MRS SANDERS That's the children's toy room with all the toys in and everything and I thought god the children's toy room, they could have been in there playing.
SANDERS Lots of their toys we had to sort out and chuck away because they were just all covered in splinters of glass - all their cuddly toys. They've even sent us letters saying that our children are going to become orphans because they're going to kill us.
[ . . . ]
WAITE When their parents are at work the youngsters are looked after by their 70-year-old grandmother, a former school cleaner, who has been the target herself of abusive hate mail and frightening acts of vandalism. Acts which were preceded in May last year by a chilling warning in a letter containing two squares of yellow card. Display the cards in the bedroom windows where the little boys slept, the letter said, so when we come to smash the rest we don't put in theirs. A warning their grandma chose to ignore but it was no idle threat.
GRANDMA Oh we were in bed at half past one in the morning, we just heard bang, bang and when I came down the window was in.
WAITE And then you got a stream of letters.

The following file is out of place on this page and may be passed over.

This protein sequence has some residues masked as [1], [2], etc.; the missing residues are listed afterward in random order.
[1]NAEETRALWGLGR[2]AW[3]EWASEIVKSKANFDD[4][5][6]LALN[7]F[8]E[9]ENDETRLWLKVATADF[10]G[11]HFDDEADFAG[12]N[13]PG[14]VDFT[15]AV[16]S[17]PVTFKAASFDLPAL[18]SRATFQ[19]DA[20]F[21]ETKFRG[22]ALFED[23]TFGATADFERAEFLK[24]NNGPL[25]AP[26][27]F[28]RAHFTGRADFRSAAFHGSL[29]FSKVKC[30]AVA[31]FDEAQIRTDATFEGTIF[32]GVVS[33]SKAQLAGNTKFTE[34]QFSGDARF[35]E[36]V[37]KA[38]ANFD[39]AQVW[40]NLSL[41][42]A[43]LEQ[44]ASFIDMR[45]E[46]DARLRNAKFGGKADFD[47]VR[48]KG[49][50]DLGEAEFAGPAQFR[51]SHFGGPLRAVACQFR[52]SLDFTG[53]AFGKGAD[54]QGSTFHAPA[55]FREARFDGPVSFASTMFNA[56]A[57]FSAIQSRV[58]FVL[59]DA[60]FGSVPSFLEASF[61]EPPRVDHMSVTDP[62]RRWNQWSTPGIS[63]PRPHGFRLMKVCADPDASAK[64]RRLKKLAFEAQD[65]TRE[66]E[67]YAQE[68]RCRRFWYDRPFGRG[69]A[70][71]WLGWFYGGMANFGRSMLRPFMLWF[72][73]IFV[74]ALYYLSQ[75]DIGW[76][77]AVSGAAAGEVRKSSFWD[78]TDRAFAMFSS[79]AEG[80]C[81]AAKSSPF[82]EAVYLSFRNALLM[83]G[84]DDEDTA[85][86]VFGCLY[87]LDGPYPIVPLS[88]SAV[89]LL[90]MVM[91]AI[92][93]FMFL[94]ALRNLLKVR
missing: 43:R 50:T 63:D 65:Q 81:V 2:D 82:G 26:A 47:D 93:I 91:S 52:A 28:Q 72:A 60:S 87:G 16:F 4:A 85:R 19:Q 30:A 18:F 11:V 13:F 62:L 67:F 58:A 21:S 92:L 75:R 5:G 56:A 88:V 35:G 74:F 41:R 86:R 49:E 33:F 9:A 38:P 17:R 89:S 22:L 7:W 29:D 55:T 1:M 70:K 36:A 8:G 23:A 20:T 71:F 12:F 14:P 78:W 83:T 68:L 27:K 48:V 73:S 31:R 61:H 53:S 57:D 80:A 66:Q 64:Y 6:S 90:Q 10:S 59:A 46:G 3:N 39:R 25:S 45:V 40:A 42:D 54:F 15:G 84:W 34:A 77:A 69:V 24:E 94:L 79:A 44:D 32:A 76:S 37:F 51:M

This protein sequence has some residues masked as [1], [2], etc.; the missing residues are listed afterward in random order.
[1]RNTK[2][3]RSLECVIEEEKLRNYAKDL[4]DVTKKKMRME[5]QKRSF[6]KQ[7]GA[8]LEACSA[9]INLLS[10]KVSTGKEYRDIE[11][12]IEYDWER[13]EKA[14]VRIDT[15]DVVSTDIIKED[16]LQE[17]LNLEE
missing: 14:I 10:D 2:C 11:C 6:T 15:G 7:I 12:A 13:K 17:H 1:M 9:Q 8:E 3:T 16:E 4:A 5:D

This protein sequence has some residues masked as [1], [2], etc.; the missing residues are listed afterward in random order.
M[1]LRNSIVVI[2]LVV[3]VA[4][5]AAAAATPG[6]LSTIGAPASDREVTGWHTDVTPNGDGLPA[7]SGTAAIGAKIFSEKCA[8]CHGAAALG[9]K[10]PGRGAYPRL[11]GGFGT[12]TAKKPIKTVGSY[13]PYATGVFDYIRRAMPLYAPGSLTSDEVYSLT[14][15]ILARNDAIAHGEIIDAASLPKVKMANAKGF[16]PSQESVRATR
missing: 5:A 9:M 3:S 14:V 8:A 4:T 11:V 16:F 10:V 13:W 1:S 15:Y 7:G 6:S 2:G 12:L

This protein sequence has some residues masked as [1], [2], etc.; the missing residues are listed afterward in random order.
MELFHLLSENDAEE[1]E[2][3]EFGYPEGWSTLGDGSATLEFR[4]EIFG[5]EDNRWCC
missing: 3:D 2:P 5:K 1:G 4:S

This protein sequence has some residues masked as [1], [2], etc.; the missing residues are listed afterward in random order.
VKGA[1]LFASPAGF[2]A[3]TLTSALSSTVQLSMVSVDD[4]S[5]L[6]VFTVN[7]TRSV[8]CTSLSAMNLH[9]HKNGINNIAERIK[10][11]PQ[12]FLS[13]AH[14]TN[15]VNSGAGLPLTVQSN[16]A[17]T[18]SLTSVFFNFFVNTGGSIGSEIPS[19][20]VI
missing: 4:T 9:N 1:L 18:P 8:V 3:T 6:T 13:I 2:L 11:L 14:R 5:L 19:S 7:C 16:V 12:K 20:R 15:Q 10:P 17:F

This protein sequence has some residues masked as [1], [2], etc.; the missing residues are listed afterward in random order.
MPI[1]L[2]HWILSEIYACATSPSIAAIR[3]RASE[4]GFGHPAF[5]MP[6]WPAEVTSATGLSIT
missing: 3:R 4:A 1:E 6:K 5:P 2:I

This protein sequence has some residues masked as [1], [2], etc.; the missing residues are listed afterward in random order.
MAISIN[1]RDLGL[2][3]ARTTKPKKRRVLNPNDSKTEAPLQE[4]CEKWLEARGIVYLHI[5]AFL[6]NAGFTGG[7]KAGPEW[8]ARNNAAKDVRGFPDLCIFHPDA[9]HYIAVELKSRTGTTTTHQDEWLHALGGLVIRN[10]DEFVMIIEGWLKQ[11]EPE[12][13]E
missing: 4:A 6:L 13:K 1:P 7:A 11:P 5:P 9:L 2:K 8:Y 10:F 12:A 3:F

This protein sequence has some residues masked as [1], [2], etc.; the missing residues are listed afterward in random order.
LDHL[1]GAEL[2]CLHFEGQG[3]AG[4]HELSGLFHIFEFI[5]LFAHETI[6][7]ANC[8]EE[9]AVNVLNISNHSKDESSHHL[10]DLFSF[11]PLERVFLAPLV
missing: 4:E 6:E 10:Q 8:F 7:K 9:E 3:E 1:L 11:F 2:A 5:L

GRANDMA A stream of letters, yeah, ugly letters, which were sent to neighbours as well.
WAITE Saying what?
GRANDMA Well the content was that my daughter could visit me at the crematorium and I'd sexually assaulted someone at the bottom of the street, I'd knocked a baby out of its pushchair, I was on medication.
WAITE But it is very sinister.
GRANDMA It is sinister but they're very sick people aren't they. My family have stopped coming to see me because of these people, in case they get followed to where they live. That does hurt me what they've done that has affected them that way.
[ . . . ]
WAITE These days it's a similar story of extensive security for Rod Harvey who also has nothing to do with the guinea pigs. He and his son run a small fuel delivery service from their home and Rod's crime in the eyes of the activists is that he supplied fuel for the Halls' tractors. The pattern of intimidation is the same. In November 2000 Rod's vehicles had paint stripper poured over them. Everyday he received up to 75 menacing phone calls, abusive e-mails poured in from all over the world. But Rod tried to ignore them and continue running his fledgling business as normal. Tried, that is, until the physical attacks on his home began, when balaclava hooded figures in the middle of the night stove in his windows and smashed down his door. The first few attacks he weathered until …
HARVEY Well I was just going to bed and I heard this noise and I thought oh dear that sounds like the window in the bay and the next thing was a brick came through the door and it actually hit me foot. The glass from the door it just shattered and it cut me hand and I thought that's it, I can't stand anymore, it could have been me wife that was there, it could have been anybody and if they're going to start and do things like that when we've got all the lights on, they know there's cameras, it's just frightening. And we were just so worried - I was so worried for me wife - I thought that's it, I've got to finish.
WAITE And you did.
HARVEY And I did.